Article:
Hydrangeas have become one of my favorite perennials for many reasons. The large white blooms of the Annabelle remind me of my Grandmother’s large flower garden which was always bursting with color and heavenly scents. I loved to pick a bouquet to decorate the dinner table.
The range of blue, violet, and pink hues that are available in newer hybrid varieties are breathtakingly beautiful. If you don’t like the color, add a little aluminum sulfate to the soil for a deeper blue, or add dolomitic lime for a pink flower.
Hydrangeas are hardy and fairly easy to grow given the right conditions. There are new varieties available each year. 2011 varieties include Hydrangea Macrophylla Konigstein which is a deep red; Hydrangea Macrophylla Lemmonhoff, a pink to blue variety depending on acidic level of the soil; Hydrangea Paniculata Phantom, which will produce beautiful creamy white blossoms all through the summer and into fall; and Schizophragma Brookside Little Leaf which is a climbing variety that will bloom all summer long as well.
There are literally hundreds of different types of Hydrangeas so it’s not hard to find a type that works well for any growing conditions.
If you’re looking for an easy way to add color and grace to your garden, Siberian Irises are a great choice. They grow in poor soil and tolerate wet, shady areas as well as drier soil and sunny areas. In other words – they’re very adaptable.
The tall, graceful, grass-like foliage adds height and structure to the flower beds. The blooms are smaller than bearded irises and Siberian Irises don’t sport a beard at all.
Siberian Iris are native to Europe and northern Asia. They’re available in an array of colors including purple, blue, yellow, pink and white. The Caesars Brother Siberian Iris is very popular and is especially hardy. As with all other irises, the rootstocks or rhizomes are toxic if ingested, so keep them away from children and animals.
Siberian Irises are especially beautiful by a water garden or in low -lying areas where it may be difficult to grow other less tolerant perennials or shrubs. They are resistant to deer and groundhogs, and aren’t as prone to root diseases and iris borers, like the bearded irises.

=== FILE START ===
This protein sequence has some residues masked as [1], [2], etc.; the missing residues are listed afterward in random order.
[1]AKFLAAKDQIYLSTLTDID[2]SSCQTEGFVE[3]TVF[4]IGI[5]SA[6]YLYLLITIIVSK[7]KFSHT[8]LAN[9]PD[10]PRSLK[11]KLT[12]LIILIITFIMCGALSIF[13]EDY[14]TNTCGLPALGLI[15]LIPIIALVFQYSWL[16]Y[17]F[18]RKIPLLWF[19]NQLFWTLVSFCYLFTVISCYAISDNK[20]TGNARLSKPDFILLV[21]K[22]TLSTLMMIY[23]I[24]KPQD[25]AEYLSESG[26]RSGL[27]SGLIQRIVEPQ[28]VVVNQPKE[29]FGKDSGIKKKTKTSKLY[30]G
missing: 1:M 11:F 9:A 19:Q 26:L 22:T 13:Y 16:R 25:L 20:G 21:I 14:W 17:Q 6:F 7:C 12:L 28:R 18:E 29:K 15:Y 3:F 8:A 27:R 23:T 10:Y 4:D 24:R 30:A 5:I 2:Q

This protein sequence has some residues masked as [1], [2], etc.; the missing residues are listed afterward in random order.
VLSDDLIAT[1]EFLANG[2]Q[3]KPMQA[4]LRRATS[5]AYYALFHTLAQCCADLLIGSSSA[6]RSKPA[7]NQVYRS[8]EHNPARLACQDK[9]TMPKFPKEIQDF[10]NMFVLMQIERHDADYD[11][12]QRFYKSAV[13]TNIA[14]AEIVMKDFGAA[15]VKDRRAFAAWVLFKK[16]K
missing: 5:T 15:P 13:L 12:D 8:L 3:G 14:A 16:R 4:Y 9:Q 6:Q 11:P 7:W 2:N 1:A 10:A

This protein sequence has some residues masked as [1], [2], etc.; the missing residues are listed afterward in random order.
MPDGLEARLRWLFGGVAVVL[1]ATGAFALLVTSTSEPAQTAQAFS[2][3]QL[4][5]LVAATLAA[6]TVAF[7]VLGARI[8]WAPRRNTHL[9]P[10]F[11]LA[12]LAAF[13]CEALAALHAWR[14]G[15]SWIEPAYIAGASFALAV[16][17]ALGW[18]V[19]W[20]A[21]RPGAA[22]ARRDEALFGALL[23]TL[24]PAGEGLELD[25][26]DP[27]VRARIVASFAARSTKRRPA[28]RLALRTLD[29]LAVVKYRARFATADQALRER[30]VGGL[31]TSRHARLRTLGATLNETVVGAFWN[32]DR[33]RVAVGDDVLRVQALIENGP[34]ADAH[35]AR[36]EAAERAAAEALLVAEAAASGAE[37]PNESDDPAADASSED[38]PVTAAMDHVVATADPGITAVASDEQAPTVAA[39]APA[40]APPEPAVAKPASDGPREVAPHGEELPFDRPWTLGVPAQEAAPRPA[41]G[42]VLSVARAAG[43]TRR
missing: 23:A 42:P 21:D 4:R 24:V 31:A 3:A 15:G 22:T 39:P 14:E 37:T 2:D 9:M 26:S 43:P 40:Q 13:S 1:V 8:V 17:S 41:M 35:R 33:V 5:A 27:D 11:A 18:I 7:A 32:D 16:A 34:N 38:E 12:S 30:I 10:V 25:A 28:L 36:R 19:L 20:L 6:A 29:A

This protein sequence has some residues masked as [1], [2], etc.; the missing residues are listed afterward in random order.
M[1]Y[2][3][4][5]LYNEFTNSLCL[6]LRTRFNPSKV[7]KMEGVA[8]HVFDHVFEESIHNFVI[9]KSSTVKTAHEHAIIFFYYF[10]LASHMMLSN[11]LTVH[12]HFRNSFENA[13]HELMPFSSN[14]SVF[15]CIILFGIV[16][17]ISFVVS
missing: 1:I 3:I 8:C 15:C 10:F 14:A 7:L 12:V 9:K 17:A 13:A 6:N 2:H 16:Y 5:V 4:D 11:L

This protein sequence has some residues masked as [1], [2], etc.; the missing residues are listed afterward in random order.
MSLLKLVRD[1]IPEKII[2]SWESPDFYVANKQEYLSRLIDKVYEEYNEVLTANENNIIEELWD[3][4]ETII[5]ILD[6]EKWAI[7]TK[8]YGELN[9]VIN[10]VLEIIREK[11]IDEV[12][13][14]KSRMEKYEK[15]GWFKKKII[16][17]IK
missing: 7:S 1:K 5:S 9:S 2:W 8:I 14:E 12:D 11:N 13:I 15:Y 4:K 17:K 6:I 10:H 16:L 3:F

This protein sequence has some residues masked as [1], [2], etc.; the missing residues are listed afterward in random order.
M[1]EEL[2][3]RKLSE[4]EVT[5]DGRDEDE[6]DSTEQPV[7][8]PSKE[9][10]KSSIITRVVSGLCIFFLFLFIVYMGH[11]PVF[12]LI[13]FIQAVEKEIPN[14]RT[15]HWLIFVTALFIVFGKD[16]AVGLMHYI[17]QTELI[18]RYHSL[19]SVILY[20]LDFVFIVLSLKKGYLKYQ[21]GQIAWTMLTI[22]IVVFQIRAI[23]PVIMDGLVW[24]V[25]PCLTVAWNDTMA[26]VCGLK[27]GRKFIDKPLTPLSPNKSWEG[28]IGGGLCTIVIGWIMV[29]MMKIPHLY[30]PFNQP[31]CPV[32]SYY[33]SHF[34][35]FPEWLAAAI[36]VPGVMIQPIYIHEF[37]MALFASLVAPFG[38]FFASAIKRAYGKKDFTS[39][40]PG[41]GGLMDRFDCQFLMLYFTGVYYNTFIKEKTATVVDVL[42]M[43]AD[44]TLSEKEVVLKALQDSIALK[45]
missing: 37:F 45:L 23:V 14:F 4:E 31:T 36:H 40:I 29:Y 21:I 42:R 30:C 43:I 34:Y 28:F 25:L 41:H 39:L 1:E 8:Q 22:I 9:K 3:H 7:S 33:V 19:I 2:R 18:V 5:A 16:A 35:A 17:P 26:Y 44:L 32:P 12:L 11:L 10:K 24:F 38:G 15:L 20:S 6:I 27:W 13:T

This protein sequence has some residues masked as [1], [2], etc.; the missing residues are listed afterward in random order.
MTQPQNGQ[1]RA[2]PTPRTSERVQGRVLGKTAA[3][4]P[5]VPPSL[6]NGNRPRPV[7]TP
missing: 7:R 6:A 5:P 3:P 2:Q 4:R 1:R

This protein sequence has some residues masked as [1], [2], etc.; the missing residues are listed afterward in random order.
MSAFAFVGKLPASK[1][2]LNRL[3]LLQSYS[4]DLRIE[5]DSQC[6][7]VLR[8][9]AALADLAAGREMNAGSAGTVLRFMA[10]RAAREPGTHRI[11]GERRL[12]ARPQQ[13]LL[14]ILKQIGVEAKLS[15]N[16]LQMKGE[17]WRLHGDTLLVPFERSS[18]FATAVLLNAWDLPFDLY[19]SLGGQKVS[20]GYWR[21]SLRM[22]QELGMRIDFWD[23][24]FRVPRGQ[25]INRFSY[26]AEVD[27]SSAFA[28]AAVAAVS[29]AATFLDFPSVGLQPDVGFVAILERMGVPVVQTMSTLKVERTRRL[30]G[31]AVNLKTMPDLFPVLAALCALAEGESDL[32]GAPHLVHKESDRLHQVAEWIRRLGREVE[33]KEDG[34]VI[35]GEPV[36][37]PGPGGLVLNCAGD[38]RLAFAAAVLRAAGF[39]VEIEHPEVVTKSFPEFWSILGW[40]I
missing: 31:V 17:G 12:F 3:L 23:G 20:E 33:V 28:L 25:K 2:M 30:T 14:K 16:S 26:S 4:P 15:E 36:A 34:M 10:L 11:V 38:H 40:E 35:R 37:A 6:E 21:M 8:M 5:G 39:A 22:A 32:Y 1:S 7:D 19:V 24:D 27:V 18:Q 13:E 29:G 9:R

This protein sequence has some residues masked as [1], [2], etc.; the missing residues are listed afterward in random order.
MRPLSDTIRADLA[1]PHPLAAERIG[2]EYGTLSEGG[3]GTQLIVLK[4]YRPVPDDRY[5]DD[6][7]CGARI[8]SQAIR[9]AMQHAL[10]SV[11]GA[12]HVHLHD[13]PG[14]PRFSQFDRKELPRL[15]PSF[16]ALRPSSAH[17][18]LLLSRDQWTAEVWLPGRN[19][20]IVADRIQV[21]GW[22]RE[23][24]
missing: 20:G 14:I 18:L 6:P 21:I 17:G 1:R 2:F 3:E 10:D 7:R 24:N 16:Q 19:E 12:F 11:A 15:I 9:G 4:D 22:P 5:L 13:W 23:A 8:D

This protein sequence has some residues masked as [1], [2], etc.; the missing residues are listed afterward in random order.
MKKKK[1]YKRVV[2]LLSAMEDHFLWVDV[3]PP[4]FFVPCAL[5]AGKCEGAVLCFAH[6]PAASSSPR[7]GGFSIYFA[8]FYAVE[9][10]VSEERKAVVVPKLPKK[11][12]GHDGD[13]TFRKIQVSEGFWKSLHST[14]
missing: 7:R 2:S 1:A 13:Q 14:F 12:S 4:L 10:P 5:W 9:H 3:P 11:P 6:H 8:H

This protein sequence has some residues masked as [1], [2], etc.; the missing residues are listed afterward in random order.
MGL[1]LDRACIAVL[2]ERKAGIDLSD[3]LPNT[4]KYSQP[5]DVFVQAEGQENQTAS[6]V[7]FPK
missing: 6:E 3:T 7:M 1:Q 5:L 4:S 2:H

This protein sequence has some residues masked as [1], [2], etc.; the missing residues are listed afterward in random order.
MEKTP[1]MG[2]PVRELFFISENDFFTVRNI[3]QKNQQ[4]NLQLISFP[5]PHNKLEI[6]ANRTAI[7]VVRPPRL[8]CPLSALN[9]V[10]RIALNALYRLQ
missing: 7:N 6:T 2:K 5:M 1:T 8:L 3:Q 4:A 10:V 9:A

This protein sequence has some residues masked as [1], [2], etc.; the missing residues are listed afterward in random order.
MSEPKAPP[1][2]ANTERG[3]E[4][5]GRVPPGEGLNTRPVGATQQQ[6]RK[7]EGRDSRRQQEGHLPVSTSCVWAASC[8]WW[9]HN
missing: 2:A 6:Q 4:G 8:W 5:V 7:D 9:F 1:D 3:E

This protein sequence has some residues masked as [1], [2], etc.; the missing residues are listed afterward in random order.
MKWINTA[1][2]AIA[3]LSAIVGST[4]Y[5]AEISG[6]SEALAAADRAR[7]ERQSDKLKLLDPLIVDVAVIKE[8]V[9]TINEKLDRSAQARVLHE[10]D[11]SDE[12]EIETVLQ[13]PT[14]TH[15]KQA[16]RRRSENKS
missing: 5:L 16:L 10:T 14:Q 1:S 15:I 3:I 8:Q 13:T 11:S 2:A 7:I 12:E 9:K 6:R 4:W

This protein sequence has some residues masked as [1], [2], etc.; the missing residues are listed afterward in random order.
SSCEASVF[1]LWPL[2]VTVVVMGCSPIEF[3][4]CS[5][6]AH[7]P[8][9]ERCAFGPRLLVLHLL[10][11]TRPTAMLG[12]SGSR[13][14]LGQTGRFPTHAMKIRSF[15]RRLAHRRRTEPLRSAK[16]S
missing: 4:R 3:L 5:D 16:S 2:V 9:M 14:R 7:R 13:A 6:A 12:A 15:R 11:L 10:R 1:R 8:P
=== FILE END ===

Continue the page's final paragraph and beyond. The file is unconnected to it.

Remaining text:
Siberian Irises multiply quickly and should be planted in an area that is large enough to allow for growth, and can be planted up until the end of the summer. Plants should be divided after they bloom in early summer. They’re great for sharing with friends and family, who will love to receive a few plants for their gardens, after the irises have spread enough to outgrow their location. Irises are a perennial that can be handed down through generations, allowing the whole family to enjoy the dainty, colorful blooms for many years to come.
It could be called a late bloomer, since it is about 10 days later than the others, but then again, some haven’t bloomed at all yet.
The Spin Off is rightly named, I’d say, with the striped white and purple beards. It is not as tall as some of the others that get the same amount of sun and water, like the Mother Earth, but it’s just as splendid.
A heavy rain last night knocked most of the irises over, even the ones with a single bloom and the Spin Off has just one bloom as of yet. I suspect that it will produce a few more before it’s done this time around.
Last January, after watching a Grow With Kare segment on Channel 11 where they were demonstrating a way to start seedlings in the middle of the winter – in a snow bank no less – I decided to try it out. Eleanor (my soon-to-be-mother-in-law) and I planted 2 types of parsley, carrots, Painted Daisy and Lupine in recycled take-out plastic food trays.
We added several inches of potting soil, the seeds and a thin layer of soil, then watered them really well. We poked holes in the top and the bottom of the trays to allow for moisture release. Then covered the trays, sealed them with duct tape and set them out in the raised bed garden frame (just to keep them from blowing away.)
Winter sown seeds in January, 2010
We had plenty of snow in the months of January and February so they were covered with snow for several months. The month of March was very mild, warm and snow-free. By early April, I could see that most of the seeds had germinated and were doing very well.
So far, I think winter sowing is a great way to get your seedlings started. It requires very little effort to maintain once you get them planted.
Other years I’ve tried starting seedlings indoors and I’ve had a little success, but winter sowing is definitely easier since you don’t have to water and provide 18 hours of lighting to keep them going. You also don’t have to guess what type of spring weather you’re going to be dealing with – you can let Mother Nature decide when the seeds get started. And because they are outside the entire time, you don’t have to bother with hardening them off before planting them in your garden. Next year, I plan to do both the winter sowing, and spring sowing, which is starting annual seeds outdoors at the end of March (for Zone 4 gardeners).
Carrot seeds sown in January are doing really well in May.